Milan Stojadinović

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Milan Stojadinović
Milan Stojadinović.jpg
12th Prime Minister of Yugoslavia
In office
24 June 1935 – 5 February 1939
Monarch Peter II
Prince Paul (Regent)
Preceded by Bogoljub Jevtić
Succeeded by Dragiša Cvetković
Personal details
Born (1888-08-04)4 August 1888
Čačak, Kingdom of Serbia
Died 26 October 1961(1961-10-26) (aged 73)
Buenos Aires, Argentina
Citizenship Yugoslav
Political party People's Radical Party
Yugoslav Radical Union
Serbian Radical Party (historical)
Spouse(s) Augusta Stojadinović

Milan Stojadinović (Serbian Cyrillic: Милан Стојадиновић; 4 August 1888 – 26 October 1961) was a Serbian and Yugoslav political figure and a noted economist. From 1935 until 1939 he served as Prime Minister of Kingdom of Yugoslavia.

Early life[edit]

Milan Stojadinović was born on 4 August 1888 in the Serbian town of Čačak. His father, Mihailo, was a municipal judge who relocated to Belgrade in 1904. It was here that the young Stojadinović finished his secondary education and became a sympathizer of the Serbian Social Democratic Party (SSDP). He came to believe that the liberation of Serbian territory from the Ottoman and Austro-Hungarian empires was more important than bridging the gap between the upper and lower classes and followed in his father's footsteps by joining the People's Radical Party (NRS) of Nikola Pašić.[1]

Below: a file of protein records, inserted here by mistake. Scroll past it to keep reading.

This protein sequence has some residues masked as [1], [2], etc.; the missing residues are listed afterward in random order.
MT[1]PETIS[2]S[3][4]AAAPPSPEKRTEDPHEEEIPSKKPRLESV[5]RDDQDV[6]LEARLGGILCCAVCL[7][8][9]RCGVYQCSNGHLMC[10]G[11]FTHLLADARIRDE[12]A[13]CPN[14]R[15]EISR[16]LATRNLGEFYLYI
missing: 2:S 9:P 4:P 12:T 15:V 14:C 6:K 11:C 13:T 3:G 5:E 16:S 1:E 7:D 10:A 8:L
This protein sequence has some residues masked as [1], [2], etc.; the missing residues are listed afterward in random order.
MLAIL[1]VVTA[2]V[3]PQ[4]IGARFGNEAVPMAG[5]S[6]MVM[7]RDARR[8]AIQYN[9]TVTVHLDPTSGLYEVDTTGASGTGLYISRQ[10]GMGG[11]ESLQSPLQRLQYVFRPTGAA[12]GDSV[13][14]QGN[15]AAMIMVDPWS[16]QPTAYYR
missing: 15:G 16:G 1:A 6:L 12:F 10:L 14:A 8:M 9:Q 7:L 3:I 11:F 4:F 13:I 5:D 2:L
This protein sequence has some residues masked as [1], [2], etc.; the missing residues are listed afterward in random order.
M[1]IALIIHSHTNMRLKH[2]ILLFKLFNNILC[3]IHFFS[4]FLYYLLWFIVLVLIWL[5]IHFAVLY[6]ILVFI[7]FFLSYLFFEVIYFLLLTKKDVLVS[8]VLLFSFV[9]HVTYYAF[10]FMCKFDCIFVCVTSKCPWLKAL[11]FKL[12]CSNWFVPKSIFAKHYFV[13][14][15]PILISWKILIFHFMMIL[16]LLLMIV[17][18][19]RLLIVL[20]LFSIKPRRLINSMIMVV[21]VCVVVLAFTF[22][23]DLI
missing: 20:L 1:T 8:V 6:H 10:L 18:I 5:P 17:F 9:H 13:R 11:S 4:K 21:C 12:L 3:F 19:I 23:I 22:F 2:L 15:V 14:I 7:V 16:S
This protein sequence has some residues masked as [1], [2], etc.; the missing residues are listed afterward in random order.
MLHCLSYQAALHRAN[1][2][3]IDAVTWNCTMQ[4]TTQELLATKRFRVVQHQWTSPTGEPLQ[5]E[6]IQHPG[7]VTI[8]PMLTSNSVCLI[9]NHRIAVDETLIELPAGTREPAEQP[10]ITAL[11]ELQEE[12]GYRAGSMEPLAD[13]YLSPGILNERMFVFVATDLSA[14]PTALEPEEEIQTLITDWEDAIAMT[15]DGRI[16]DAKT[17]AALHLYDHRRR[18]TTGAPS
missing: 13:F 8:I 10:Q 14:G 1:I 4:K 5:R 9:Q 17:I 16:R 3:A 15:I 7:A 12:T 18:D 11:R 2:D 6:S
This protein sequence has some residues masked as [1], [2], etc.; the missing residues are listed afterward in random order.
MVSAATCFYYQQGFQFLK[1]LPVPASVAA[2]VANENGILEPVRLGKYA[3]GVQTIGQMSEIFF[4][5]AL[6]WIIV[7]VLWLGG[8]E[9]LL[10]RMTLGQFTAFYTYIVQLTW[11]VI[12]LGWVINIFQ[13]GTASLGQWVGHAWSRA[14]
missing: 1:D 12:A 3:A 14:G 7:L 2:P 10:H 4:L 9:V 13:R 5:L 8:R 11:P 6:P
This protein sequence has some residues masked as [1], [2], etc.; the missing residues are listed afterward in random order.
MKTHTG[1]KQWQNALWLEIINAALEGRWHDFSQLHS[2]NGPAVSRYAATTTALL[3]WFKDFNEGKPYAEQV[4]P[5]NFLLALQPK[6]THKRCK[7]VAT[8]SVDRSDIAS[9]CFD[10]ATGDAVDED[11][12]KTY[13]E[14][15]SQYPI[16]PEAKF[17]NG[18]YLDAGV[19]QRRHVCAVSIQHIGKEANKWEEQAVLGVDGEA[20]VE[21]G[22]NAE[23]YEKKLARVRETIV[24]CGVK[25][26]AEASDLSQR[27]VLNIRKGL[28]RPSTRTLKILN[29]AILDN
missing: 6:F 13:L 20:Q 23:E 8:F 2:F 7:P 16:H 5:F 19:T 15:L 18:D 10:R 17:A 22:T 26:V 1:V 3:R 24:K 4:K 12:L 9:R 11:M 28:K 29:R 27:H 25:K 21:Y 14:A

In the summer of 1906, Stojadinović was sent to Austria to learn German as a reward for successfully completing secondary school. While there, he fell under the influence of South Slavic youth movements and became a supporter of Yugoslav unity. He later returned to Serbia and began a degree at the University of Belgrade Faculty of Law, specializing in economics and finance. He spent three years studying abroad, staying in Munich and Potsdam during the 1910–11 school year, Paris between 1911 and 1912, and London between 1912 and 1913.[1] Stojadinović's stay in Germany had a profound effect on his economic views and led him to write a doctoral dissertation on the country's budget. He was greatly influenced by the German historical school of economics, which argued that economic policies should be developed according to the specific economic and cultural conditions prevalent in a society rather than being based on a universal model.[2]